Specifying a 3-level model, with distinct prior between groups within same level

Please also provide the following information in addition to your question:

  • Operating System: Windows 10 Pro, RStudio 1.2.5033, Microsoft R Open 3.5.3
  • brms Version: 2.11.1

Hi all,

I’ve recently come across brms and keen to use it more often given its efficient stan code & the predict function. Currently running it on some spatial observations across multiple levels, and am unsure as to whether I’ve specified the syntax correctly.

In my scenario, there are a number of observations (Fines) within each county, nested under a hierarchical Region, which in turn is grouped under Country.

There is already a modelled levy amount applied that doesn’t vary across geo-locations, but I’d like to determine whether an additional loading bsaed on counties would better model the fines.

WIth a fixed loading/ intercept per each county, my current formula is specified as follows:

bf.formula.1 <- bf(
  log(Fines) ~ log(Levy) + Modifier,
  Modifier ~ (0 + counties||regions) + (0 + counties||country)
  nl = TRUE
  1. Is the above correctly modelling a fixed intecept per county, nested within region and country?

  2. If I want to specify a separate prior on different countries pending on their value (1 or 2) - how would I do that?
    e.g. Modifier in country 1 expected to be +50%: N(1.5, 0.05), where as country 2 is expceting a reduction of 20%: N(0.8, 0.05)
    I’ve read online documentation on set_prior , but can’t find any that would allow differring ones depending on its grouped value

  3. Lastly, I understand that brms can directly model a distribution’s parameter as a response e.g. mu for lognormal etc. Would that also work for custom families?

Probably quite a simple question for the users here, but would appreciate any help. Many thanks in advance!

Hey! Welcome to the Stan forum! :)

I’m no brms expert, but I used to use lme4 a bit (before switching to Stan).

Just to make sure, I understand what you want to do: I’m not 100% sure, but the the (...||...) syntax means that slopes and intercepts are not correlated. But you don’t include intercepts in the random effect specification. Am I missing something? Also, I take it that you want your model to reflect the hierarchical structure in the picture, right?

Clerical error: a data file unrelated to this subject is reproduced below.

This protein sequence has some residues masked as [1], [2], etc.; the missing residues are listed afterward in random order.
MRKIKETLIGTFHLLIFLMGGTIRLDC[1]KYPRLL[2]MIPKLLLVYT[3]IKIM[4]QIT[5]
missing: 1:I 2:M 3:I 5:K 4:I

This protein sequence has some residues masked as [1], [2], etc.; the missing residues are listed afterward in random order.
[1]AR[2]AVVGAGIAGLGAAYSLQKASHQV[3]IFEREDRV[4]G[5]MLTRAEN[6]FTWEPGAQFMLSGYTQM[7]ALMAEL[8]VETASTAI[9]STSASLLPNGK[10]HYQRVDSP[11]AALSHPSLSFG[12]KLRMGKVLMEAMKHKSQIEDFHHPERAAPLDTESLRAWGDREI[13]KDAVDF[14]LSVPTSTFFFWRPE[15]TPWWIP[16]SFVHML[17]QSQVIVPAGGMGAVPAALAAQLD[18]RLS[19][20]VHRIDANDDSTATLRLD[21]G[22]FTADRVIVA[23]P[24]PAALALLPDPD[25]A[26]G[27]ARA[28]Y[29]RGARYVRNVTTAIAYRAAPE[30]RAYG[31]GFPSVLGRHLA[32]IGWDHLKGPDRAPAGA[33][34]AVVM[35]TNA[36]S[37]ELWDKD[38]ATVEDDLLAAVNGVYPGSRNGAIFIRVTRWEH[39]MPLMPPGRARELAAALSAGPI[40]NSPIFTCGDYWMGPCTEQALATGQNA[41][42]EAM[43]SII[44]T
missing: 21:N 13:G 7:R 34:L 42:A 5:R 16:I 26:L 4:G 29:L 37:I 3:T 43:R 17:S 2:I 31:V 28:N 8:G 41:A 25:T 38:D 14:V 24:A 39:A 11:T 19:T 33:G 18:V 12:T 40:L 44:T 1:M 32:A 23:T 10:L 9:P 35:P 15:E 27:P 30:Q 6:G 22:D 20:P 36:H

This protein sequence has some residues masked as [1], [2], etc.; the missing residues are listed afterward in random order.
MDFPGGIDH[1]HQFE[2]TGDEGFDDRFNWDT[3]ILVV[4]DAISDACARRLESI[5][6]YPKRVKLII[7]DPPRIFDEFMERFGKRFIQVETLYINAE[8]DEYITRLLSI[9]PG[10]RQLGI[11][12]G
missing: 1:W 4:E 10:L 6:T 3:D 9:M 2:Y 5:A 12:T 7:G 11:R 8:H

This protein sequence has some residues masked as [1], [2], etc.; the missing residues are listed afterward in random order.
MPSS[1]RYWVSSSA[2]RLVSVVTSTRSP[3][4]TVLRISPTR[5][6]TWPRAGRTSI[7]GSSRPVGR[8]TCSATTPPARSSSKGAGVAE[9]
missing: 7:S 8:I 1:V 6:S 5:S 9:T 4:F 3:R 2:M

So the specification that comes to mind (ignoring the prior question for a moment) is log(Fines) ~ log(Levy) + (1 | country/region/counties ), which is the same as log(Fines) ~ log(Levy) + (1 | country ) + (1 | country:region) + (1 | country:region:county ) .

Now to your questions:

  1. I’m not sure if brms allows factor variables as “fixed effects”. Apart from that, it’s a bit hard to tell if the specification is actually nested. If the levels of the factors are defined as in the picture (everything unique) then, I think, yes, the structure is naturally hierarchical.
  2. I’m really not sure if you can set individual priors in brms. You can always generate the stan_code and change everything that you need to change in Stan. If it is just individual prior, I think this is not that bad actually. Also, when you are working on the log scale, then these prior should be more like (roughly) N(0.4, \sigma_\text{country}) for a 50% increase and N(-0.2, \sigma_\text{country}) for a 20% reduction, right?
  3. brms normally let’s you specify the linear predictor of the location parameter of a distribution. For the Lognormal that would be \mu (you can also model \sigma). Although I didn’t check this, there should be nothing stopping you from being able to do the same for custom families.

Hope this helps. :)

Hey Max - thanks for the quick reply!

On the (...||...) syntax - I thought that just means the slopes/ intercepts are not correlated with other slopes/ intercepts between groups? From p.3 here: https://journal.r-project.org/archive/2018/RJ-2018-017/RJ-2018-017.pdf

For instance, if the userwere to write (1 | g1/g2),brms will expand this to (1 | g1) + (1 | g1:g2). Instead of |, usersmay use || in grouping terms to prevent group-level correlations from being modeled.

The solution implemented inbrms(and currently unique to it) expands the | operator into |<ID>|, where <ID> can be any value. Group-level terms withthe same ID will then be modeled as correlated if they share same grouping factor(s). For instance, if the terms (x1|ID|g1) and (x2|ID|g1) appear somewhere in the same or different formulas passed to brms, they will be modeled as correlated.

So based on the above, I used the || to make sure that the fixed intercept for each county would be uncorrelated to each other. Perhaps I’ve over complicated things?